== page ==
The rule of thumb is keep your carbs less than 50 grams per day to get into ketosis, according to webmd.com (also cross-checked with several other reliable sources).
Lastly in our introduction to keto, let’s talk about macros.
Keto macros may actually vary from person to person, but here are the most common rations:
- Fat: 75%
- Protein: 25%
- Carbs: 5%
Does Keto Diet Raise Testosterone?
You now have a pretty hefty education of what the keto diet is all about. So let’s get into the meat and potatoes…oops, potatoes are carbs! Let’s just get into the meat then!
Does getting your body into ketosis help boost your testosterone levels?
Well, we know that fats play a role in boosting testosterone. This is one of the reasons foods like steak and whole eggs are commonly found in a bodybuilder diet. So initially it might make sense that a high-fat diet would have a positive impact on your hormones.
But can fats alone increase your testosterone? Remember, on keto, your carbs are extremely low and protein intake is moderate.
One thing to keep in mind is that, when you drastically reduce carbs, you’re also drastically reducing calories. This will obviously cause you to lose weight, and possibly body fat. Having less body fat can play a role in supporting increased testosterone, per todaysdietician.com.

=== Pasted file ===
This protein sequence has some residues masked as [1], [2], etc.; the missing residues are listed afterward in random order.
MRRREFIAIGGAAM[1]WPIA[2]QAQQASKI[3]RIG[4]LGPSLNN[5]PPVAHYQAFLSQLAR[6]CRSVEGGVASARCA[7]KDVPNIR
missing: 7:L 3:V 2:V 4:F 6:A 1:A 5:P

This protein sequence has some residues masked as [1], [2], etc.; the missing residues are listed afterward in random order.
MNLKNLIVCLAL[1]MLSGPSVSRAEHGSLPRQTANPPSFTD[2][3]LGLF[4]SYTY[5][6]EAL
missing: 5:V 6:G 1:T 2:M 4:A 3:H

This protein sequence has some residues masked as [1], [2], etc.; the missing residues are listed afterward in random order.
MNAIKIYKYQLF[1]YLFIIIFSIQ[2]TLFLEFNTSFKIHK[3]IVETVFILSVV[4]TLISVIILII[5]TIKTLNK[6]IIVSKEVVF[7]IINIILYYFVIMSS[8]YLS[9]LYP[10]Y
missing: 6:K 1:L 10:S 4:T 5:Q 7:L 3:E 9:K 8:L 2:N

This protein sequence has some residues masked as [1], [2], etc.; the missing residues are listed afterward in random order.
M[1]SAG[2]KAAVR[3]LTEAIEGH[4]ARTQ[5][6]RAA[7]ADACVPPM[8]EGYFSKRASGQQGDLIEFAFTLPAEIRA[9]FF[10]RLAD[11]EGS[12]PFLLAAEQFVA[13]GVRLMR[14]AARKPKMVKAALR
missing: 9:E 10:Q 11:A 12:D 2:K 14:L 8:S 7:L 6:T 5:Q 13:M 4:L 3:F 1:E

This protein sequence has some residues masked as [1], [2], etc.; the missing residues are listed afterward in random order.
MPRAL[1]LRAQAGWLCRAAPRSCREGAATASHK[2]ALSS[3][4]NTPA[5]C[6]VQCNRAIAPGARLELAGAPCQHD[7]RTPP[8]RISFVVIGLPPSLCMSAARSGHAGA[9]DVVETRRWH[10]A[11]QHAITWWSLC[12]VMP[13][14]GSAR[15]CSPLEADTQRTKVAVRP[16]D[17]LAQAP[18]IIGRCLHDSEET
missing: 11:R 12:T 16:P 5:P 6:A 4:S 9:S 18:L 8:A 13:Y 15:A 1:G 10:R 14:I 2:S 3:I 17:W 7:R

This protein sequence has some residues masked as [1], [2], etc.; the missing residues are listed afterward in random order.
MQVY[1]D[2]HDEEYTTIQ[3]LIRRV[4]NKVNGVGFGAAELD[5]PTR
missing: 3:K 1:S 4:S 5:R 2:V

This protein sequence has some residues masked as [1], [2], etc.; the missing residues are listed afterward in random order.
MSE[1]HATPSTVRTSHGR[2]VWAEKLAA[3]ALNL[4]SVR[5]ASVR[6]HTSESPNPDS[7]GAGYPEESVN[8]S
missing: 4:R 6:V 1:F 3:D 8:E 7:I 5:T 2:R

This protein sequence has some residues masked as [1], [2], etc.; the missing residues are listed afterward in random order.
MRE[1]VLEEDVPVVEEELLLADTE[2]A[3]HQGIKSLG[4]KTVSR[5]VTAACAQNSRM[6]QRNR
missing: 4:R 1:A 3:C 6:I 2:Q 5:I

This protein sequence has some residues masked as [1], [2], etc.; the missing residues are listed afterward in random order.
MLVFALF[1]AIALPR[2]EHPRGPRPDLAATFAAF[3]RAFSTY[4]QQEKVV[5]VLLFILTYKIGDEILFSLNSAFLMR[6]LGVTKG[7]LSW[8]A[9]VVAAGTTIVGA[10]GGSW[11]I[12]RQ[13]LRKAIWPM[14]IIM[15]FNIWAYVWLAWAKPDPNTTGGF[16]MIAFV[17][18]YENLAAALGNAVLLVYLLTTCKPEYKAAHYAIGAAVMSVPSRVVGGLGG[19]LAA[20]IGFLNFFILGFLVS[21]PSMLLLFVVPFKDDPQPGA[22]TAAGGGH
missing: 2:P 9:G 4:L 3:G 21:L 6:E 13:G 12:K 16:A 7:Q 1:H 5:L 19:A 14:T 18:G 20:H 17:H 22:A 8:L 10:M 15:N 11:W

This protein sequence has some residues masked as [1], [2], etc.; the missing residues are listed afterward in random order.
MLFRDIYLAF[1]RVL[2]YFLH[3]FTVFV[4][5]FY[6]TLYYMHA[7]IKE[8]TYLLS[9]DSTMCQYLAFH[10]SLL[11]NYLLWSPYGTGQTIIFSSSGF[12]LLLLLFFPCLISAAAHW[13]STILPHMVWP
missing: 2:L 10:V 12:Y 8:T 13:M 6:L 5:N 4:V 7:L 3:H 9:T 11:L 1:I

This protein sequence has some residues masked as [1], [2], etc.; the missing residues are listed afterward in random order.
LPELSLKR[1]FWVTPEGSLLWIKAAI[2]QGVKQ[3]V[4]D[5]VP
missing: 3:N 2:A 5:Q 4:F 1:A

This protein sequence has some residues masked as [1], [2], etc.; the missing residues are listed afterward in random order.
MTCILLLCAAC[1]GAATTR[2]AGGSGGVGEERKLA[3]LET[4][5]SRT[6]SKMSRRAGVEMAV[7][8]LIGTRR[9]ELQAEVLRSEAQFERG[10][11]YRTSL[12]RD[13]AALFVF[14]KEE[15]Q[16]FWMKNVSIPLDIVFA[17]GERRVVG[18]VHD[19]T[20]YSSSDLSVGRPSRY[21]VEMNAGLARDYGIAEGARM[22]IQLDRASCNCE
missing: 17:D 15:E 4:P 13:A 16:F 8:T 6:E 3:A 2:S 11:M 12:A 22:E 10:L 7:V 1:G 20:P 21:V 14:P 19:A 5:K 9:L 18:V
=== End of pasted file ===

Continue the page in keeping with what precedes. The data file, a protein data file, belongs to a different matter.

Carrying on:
Let’s back up though because you don’t have to be on a keto diet to reduce calories or lose body fat. So let’s go a step further…
Some nutrition experts support the idea that going on a keto diet can increase testosterone through the cholesterol in fats. This is because testosterone is actually made from cholesterol.
In short, your Leydig cells are what convert cholesterol into testosterone. This is why certain dietary fats are important if we want to boost testosterone naturally (check out my 7 Testosterone Boosting Foods).
Thomas DeLauer provides some more information about this in his video below called ‘Ketosis & Testosterone’
So we know there’s adequate science behind keto diet raising your testosterone levels. It all comes down to eating the right types of fats for this to happen.
But what about the flip side…is there any research proving that going on a keto diet is damaging to testosterone?
Does Keto Diet Lower Testosterone?
Here’s 2 facts that you and I have learned:
- Fat is necessary for naturally and organically increasing testosterone
- The keto diet is based on high fat intake
In theory, it makes sense that if #1 is true, then #2 would lead to higher testosterone levels, right?
It’s not that simple, and here’s why. We’re missing some other important elements required for healthy testosterone, and overall hormone levels.
Marc Lobliner from tigerfitness.com explains the important role that carbohydrates have in supporting testosterone:
When carbs were reduced to 30% of one’s diet, even more, carbs than most ketogenic diets recommend, testosterone and the ratio of testosterone to cortisol was reduced significantly in subjects. This wasn’t just in normal people – this was also replicated in Olympic athletes.Mark Lobliner, Does the Keto Diet Lower Testosterone? tigerfitness.com